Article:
I have.

              73, Bob W9RAN
            • Jim Thisdale
              Couple thoughts: 1 - most wall wart power supplies will NOT provide a GROUND, they can t if they are the simple 2-pin ac plug type since they only use hot and
              Message 6 of 6 , Apr 9, 2013
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                Couple thoughts:

                1 - most wall wart power supplies will NOT provide a GROUND, they can't if they are the simple 2-pin
                ac plug type since they only use hot and neutral. Even if you found a 3-pin one, most likely the DC
                output will be isolated from the AC connector.

                2 - the ethernet connection will not normally supply a ground to the pi either.

                3 - If you want the Pi grounded you are probably best off to supply a good ground to the pi separately.

                4 - If your using the GPIO pins as OUTPUTS some isolation/buffer chips/transistors are highly
                recommended, especially to drive an antenna.

                5 - If using the GPIO pins as inputs, buffering/isolating is almost mandatory, especially since they
                are 3.3v max.

                6 - The micro-usb power connector is the only fused power input. Power applied anywhere else needs
                to be fused externally from the board. (option - modify the board)

                7 - good news, Pi's are in-expensive... Not like frying a $800+ computer.

                -Jim- N1JMM, KB1YPL_B
                Visit my Pi running ircddb, dvrptr, Apache & many other things:
                http://n1jmm.no-ip.org

                On 4/7/13 8:02 PM, Robert Nickels wrote:
                >
                > Sad news to report ;-( After two days of amazing spots on WRPR it
                > seems my Pi has died while in Wsprry Pi service - although I have no
                > idea whether it was KIA or just coincidence.
                >
                > I'd switched the antenna to a vertical last night and started the beacon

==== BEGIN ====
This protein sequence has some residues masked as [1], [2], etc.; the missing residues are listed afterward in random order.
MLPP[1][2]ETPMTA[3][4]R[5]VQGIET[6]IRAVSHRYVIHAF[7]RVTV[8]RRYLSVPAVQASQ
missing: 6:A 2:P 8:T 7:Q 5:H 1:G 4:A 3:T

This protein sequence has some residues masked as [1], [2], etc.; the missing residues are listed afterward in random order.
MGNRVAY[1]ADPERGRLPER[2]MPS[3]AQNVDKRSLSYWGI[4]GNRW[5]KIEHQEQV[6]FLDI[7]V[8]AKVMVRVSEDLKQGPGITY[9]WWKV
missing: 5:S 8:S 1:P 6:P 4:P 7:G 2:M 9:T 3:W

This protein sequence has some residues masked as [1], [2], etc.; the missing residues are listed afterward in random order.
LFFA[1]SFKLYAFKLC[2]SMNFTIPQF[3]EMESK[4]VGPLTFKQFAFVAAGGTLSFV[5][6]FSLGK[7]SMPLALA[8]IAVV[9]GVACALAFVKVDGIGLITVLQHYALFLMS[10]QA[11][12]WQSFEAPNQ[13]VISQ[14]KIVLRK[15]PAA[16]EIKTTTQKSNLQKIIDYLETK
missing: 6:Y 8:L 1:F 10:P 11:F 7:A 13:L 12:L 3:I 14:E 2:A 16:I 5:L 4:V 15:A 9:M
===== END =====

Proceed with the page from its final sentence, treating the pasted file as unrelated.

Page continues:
> around 0445 UT in order to evaluate it's performance against the beam
                > I'd been using on 20 meters. This morning I was surprised to only see
                > no spots after 12:22 UT, and upon investigation I discovered that the
                > beacon had failed and the Pi would not boot up. Upon further
                > investigation using a bench power supply, I observed excessive current
                > consumption (1.1 A from the 5 V supply) and the output of the 3.3 volt
                > regulator is low, and drops even lower the longer power is applied - to
                > less than 2 volts. One time I was able to observe a partial boot
                > sequence before everything dropped out. The 3.3 volt regulator package
                > is hot to the touch after such attempts and the 3.3 V line measures < 2
                > ohms to ground. Fried Pi!
                >
                > My theory is that some part of the SOC has been damaged, and while the
                > CPU part is still intact (and tries to run), the damaged part is
                > drawing so much current that the regulator fails to achieve the 3.3 VDC
                > needed (or drops below that level very quickly). The polyfuse is
                > fine, and was not in the circuit at the time as I was feeding power to
                > the Pi via the GPIO connector based on a suggestion I found on one of
                > the R-Pi sites to eliminate having to use the microUSB cable. I
                > wasn't aware until I looked at the schematic today that this method
                > bypasses the fuse, although I'm not sure how that would have made a
                > difference in this case.
                >
                > For Wsprry use, the low pass filter is capacitively coupled to GPIO pin
                > 7 (R-Pi) which is connected directly to the GPIO4 (Broadcom) pin on the
                > BCM2835. Hindsight being 20/20, I now wonder about the wisdom of
                > coupling a outside antenna to a GPIO pin that goes directly to the CPU
                > chip without any kind of isolation. Transient voltages such as
                > lightning or static buildup as well as RF from other transmitters
                > operating into nearby antennas are a concern. And, a ground loop is
                > created between the shielded side of the antenna coax and an other
                > device connected to the Pi that wind up grounded via the AC powerline
                > neutral or grounding conductors. My theory is that the GPIO was
                > damaged by one of these means, or in some other way that I haven't
                > thought of yet.
                >
                > I think that one stage of isolation using a simple BJT amplifier would
                > provide cheap insurance, as would galvanic isolation between the antenna
                > and the Pi. I plan to try both when the replacement Pi arrives.
                > Meanwhile, I thought others could benefit from this experience.
                >
                > Any thoughts or theories on this would be appreciated as well,
                > especially by Guido and others who have been using Wsprry Pi longer than
                > I have.
                >
                > 73, Bob W9RAN
                >
                >
                > ------------------------------------
                >
                > Yahoo! Groups Links
                >
                >
                >
                >